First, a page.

(C) 2005 by Richard Katz
I've been shooting a bow since I was twelve, and I had read Eugene Herrigel's book "Zen in the Art of Archery" when I was in my twenties, about thirty years ago.
I've never been bowhunting. One time we had a raccoon out in the backyard who was acting irrationally, overturning our pet turtle and wandering around randomly in the daytime. Finally one night he was standing there snarling at me. I went upstairs, got the bow and quiver of arrows, and when I came back, the coon was standing by the turtle, again. I told him to be gone, and he snarled some more, so I shot him; then he charged at me, gallumphing along with the arrow through him, and foaming. Probably rabid, I thought, as I debated whether to turn and run, or nock another arrow and shoot him again. I didn't actually think about it at all; by the time I had thought it through a little bit, the arrow was already notched on the bowstring and I was aiming at the moving raccoon who was hissing at me and dragging along his body with the first arrow through it. The second arrow pinned him to the ground, and he was still.
Something had always bothered me about Herrigel's book: If archery is about hunting and killing, and the Buddha proscribes killing, then how could Zen Buddhism and archery get together?
Maybe this Herrigel character didn't know what the hell he was talking about.
I've been to Japan a few times, but had never actually seen anybody shoot a bow of the type Herrigel had learned how to use, the Japanese longbow. So on my last trip, a few weeks ago, in July 2005, I thought I might check all that out, about Herrigel, and Japanese archery, and Zen in the art of archery.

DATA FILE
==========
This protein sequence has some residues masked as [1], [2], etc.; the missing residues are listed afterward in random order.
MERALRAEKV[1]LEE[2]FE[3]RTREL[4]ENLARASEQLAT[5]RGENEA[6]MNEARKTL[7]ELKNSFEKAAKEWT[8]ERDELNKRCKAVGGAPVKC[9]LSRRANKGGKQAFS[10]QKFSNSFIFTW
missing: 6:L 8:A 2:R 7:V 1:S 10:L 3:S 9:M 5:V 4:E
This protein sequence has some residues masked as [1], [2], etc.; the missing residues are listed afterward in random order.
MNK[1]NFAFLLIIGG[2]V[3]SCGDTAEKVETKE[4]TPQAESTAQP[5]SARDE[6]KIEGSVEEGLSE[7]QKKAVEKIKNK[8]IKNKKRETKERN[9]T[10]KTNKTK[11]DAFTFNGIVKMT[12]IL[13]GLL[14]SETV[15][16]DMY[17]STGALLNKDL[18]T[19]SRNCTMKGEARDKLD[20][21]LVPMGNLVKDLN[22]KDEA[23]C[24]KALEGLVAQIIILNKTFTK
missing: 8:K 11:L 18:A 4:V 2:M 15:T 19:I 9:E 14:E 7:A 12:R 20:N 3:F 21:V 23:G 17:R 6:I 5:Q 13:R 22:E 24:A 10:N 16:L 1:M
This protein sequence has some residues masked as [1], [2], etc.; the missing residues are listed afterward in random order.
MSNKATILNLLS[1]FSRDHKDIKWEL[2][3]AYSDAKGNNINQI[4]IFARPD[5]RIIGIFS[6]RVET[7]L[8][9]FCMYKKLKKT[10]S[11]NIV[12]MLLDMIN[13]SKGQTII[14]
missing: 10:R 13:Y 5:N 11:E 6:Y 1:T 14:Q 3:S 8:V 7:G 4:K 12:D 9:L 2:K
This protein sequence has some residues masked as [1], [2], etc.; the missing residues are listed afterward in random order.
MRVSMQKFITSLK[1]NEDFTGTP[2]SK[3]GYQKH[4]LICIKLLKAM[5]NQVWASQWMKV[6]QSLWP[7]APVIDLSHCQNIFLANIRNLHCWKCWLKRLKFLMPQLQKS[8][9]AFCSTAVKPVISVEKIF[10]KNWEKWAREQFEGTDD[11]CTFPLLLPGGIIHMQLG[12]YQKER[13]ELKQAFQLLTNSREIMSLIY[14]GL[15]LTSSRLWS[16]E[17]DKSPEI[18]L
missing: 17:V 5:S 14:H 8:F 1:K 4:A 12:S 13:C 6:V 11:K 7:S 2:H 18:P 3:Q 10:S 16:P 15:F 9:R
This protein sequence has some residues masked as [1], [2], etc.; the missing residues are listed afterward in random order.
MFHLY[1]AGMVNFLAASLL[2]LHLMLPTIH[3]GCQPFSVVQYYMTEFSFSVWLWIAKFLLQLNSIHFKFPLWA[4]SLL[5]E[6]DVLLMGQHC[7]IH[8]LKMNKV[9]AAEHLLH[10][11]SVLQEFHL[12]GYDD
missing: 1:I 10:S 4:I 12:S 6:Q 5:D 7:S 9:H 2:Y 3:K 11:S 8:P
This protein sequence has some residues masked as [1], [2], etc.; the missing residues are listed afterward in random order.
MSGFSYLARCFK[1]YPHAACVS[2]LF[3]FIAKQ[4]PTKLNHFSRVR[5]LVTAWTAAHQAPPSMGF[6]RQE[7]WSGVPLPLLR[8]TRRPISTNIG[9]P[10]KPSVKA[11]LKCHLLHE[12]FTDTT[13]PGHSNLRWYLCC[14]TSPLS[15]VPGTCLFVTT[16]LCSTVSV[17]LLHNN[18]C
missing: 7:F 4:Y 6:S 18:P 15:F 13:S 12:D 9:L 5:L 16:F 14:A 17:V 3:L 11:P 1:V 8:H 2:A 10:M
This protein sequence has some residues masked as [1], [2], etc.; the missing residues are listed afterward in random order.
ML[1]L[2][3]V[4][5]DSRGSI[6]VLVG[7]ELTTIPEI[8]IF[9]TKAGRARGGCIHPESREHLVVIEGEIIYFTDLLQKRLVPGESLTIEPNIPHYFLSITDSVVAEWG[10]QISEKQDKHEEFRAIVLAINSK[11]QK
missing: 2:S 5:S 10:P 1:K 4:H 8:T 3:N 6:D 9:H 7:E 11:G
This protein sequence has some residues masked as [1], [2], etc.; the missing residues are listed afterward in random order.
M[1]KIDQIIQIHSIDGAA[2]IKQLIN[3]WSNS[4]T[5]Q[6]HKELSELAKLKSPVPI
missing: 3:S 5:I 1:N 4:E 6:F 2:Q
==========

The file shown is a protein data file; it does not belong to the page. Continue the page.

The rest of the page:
According to a couple of pages on the web*, Awa Kenzo of Sendai was the archer under whom Eugen Herrigel had studied archery, and whom he was referring to in his book "Zen in the Art of Archery" as his master. One thing about Herrigel's book always seemed out of joint: If archery is a martial art, then why didn't Herrigel come out and mention, proudly, who his master was? That's your lineage, in the martial arts: Who's your master? That's your school. In Japanese the technique of archery is kyujitsu; kyudo is the art of archery, or the way of archery, and your sensei is from some school of archery. Whatever you want to call it, in English, kyudo is a martial art, and always referred to as the oldest martial art.
I had been to half a dozen bookshops in Kyoto looking for anything written by or about Awa Kenzo. In Kyoto, bookshops seem to specialize according to the district they are located in. A bookshop in the textiles district had stacks of books with cloth patterns, yearbooks of kimono pictures, and even books with swatches of dyed silk. A bookshop in the antiques district had books with pictures and text about old furniture and scrolls. I went into one bookstore near a stationery store that had philosophy books, mostly about Buddhism. Nothing by or about Awa. The booksellers were surprisingly definitive about it; "No, nothing," was the usual reply, when I inquired, in my ungrammatical Japanese, "Hon-ga Awa Kenzo chosha-no arimasu-ka? Dozo." I went to the big Kinokuniya bookshop, and the computerized search didn't have anything for me either. Neither did Maruzen. Dead end.